With the recent discovery of a dozen dusty star-forming galaxies and around 30 quasars at z > 5 that are hyper-luminous in the infrared (μ LIR > 1013 L⊙, where μ is a lensing magnification factor), the possibility has opened up for SPICA, the proposed ESA M5 mid-/far-infrared mission, to extend its spectroscopic studies toward the epoch of reionisation and beyond. In this paper, we examine the feasibility and scientific potential of such observations with SPICA’s far-infrared spectrometer SAFARI, which will probe a spectral range (35–230 μm) that will be unexplored by ALMA and JWST. Our simulations show that SAFARI is capable of delivering good-quality spectra for hyper-luminous infrared galaxies at z = 5 − 10, allowing us to sample spectral features in the rest-frame mid-infrared and to investigate a host of key scientific issues, such as the relative importance of star formation versus AGN, the hardness of the radiation field, the level of chemical enrichment, and the properties of the molecular gas. From a broader perspective, SAFARI offers the potential to open up a new frontier in the study of the early Universe, providing access to uniquely powerful spectral features for probing first-generation objects, such as the key cooling lines of low-metallicity or metal-free forming galaxies (fine-structure and H2 lines) and emission features of solid compounds freshly synthesised by Population III supernovae. Ultimately, SAFARI’s ability to explore the high-redshift Universe will be determined by the availability of sufficiently bright targets (whether intrinsically luminous or gravitationally lensed). With its launch expected around 2030, SPICA is ideally positioned to take full advantage of upcoming wide-field surveys such as LSST, SKA, Euclid, and WFIRST, which are likely to provide extraordinary targets for SAFARI.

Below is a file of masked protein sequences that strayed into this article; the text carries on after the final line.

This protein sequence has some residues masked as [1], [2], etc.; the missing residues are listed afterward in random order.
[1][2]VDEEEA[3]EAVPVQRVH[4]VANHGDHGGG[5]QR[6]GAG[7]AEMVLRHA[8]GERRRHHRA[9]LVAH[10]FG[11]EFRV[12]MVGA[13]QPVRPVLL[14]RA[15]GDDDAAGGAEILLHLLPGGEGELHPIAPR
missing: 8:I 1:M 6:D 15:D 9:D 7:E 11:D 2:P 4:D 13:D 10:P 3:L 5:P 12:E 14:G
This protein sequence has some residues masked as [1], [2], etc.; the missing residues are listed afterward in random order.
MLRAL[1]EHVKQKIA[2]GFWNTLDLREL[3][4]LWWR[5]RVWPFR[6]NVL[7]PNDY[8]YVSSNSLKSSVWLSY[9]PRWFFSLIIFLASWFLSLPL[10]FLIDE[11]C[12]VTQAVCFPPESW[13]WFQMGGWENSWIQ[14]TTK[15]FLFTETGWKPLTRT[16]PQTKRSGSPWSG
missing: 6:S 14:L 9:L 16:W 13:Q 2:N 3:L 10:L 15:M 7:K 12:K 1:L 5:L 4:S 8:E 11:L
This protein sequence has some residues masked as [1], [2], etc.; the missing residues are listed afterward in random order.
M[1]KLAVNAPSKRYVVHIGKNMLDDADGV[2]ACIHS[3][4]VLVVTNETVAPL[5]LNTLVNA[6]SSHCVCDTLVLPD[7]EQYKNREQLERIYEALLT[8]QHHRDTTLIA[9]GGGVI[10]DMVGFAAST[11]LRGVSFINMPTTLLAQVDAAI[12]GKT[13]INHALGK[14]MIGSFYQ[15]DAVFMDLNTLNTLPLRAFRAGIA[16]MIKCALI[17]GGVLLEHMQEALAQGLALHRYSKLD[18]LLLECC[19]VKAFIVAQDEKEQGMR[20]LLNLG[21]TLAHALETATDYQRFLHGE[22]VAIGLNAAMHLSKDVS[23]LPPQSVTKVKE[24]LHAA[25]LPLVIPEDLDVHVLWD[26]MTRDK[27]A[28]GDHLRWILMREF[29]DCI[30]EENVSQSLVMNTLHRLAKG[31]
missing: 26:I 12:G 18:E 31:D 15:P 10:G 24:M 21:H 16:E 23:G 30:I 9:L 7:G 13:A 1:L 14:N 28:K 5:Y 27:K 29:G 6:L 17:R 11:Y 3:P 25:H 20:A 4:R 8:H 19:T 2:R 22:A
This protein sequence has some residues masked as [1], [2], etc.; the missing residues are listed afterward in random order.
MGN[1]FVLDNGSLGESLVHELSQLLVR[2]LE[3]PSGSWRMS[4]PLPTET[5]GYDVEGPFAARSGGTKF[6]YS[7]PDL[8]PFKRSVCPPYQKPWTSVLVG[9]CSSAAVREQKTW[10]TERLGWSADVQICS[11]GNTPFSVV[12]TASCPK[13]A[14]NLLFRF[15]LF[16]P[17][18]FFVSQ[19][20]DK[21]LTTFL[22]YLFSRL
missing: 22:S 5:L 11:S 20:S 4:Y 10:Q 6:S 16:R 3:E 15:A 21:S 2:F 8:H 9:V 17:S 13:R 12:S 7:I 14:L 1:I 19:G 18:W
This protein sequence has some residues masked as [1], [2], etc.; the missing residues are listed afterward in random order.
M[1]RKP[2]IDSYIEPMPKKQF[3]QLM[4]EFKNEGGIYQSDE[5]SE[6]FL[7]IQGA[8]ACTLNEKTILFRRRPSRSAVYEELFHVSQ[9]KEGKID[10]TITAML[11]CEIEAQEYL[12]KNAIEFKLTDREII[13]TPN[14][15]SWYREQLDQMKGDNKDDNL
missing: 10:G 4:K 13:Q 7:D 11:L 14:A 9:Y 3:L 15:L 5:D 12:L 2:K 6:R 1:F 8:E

We describe the motivation and design details of the ‘Phase II’ upgrade of the Murchison Widefield Array radio telescope. The expansion doubles to 256 the number of antenna tiles deployed in the array. The new antenna tiles enhance the capabilities of the Murchison Widefield Array in several key science areas. Seventy-two of the new tiles are deployed in a regular configuration near the existing array core. These new tiles enhance the surface brightness sensitivity of the array and will improve the ability of the Murchison Widefield Array to estimate the slope of the Epoch of Reionisation power spectrum by a factor of ∼3.5. The remaining 56 tiles are deployed on long baselines, doubling the maximum baseline of the array and improving the array u, v coverage. The improved imaging capabilities will provide an order of magnitude improvement in the noise floor of Murchison Widefield Array continuum images. The upgrade retains all of the features that have underpinned the Murchison Widefield Array’s success (large field of view, snapshot image quality, and pointing agility) and boosts the scientific potential with enhanced imaging capabilities and by enabling new calibration strategies.